Roberts’ point was that courts cannot easily draw the line between a ban that is warranted and one that should be forbidden, and the price of erring too far in favor of civil liberties could be catastrophic.
Justice Samuel Alito, meanwhile, played the role of casual authoritarian. After Katyal argued that Congress enacted specific legislation describing what the president may do if he determines that particular foreign nationals present a national security threat — and that this legislation does not permit the Muslim ban — Alito asked what should happen if such a threat cannot be dealt with through measures lawfully authorized by Congress.
In a particularly ominous sign for the ban’s opponents, Kennedy appeared to share Alito’s concern — suggesting that the decision of how the United States should react to a perceived national security threat should not be left up to the judiciary.
At the end of the day, this case is likely to be decided not based on how the justices understand the law, but based on what they think of Donald Trump.
If you think of Trump as a bumbling goon who does not listen carefully to his advisers and who acts largely based on his own id, then the Muslim ban must go. Whatever deference that courts ordinarily owe to presidents in the national security context can’t be applied when that president brags openly about his plans to flout the Constitution and target a particular religious group.
But if you think of Trump as a perfectly ordinary president, trying his best to protect the nation after consulting with knowledgeable advisers, then of course this ban should be upheld. Courts do not have access to the intelligence network that presidents are supposed to rely on, and they second-guess a president who pays genuine heed to good intelligence at the nation’s peril.
Four members of the Court are almost certainly in the former camp, while four others are almost certainly in the later. If you merely read the transcript of this argument, you might get the impression that Kennedy is torn between the two sides — he did, after all, ask tough questions to both advocates.
But the stunning thing about Kennedy’s behavior on the bench was how calm and measured he appeared. He showed none of the rage that animated his questions about a Colorado civil rights commissioner who noted that “freedom of religion” has often been used to justify discrimination. Nor did he display the vitriol that drove his Rush Limbaugh-like rant against public sector unions that allegedly advocate for “massive government.”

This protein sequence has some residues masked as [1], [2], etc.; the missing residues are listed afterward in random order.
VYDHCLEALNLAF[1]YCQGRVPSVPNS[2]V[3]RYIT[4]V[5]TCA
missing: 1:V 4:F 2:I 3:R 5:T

At Wednesday’s oral argument, Kennedy looked like an ordinary judge, hearing an ordinary case against an ordinary president. That bodes poorly for this challenge.
One potential wild card is Justice Breyer, who spent much of the argument grilling Francisco about whether the Muslim ban offers especially deserving foreign nationals the opportunity to obtain a waiver permitting them to come to the United States. What of Syrian university professors who wish to attend an academic conference at Berkeley or Harvard? Or students denied visas because of their nation of origin? Or businesses that seek to hire an especially qualified candidate from Somalia? What of a 10-year-old child with cerebral palsy who was reportedly denied a waiver by the Trump administration?
Breyer has brokered compromises with Kennedy in the past — most notably in a case where Kennedy cast an unexpected vote not to kill affirmative action in university admissions. It is possible that he will do the same here, offering his vote (and perhaps that of Justice Kagan) to the conservatives in return for more robust exceptions to the Muslim ban, preventing the outcome of this case from being a total victory for the Trump administration.
But liberals who hoped that the Court shares the same sense of alarm that they feel about President Trump — not to mention the kind of liberals who write essays referring to the judiciary as “the Last Hope of the Left” — are almost certain to be disappointed.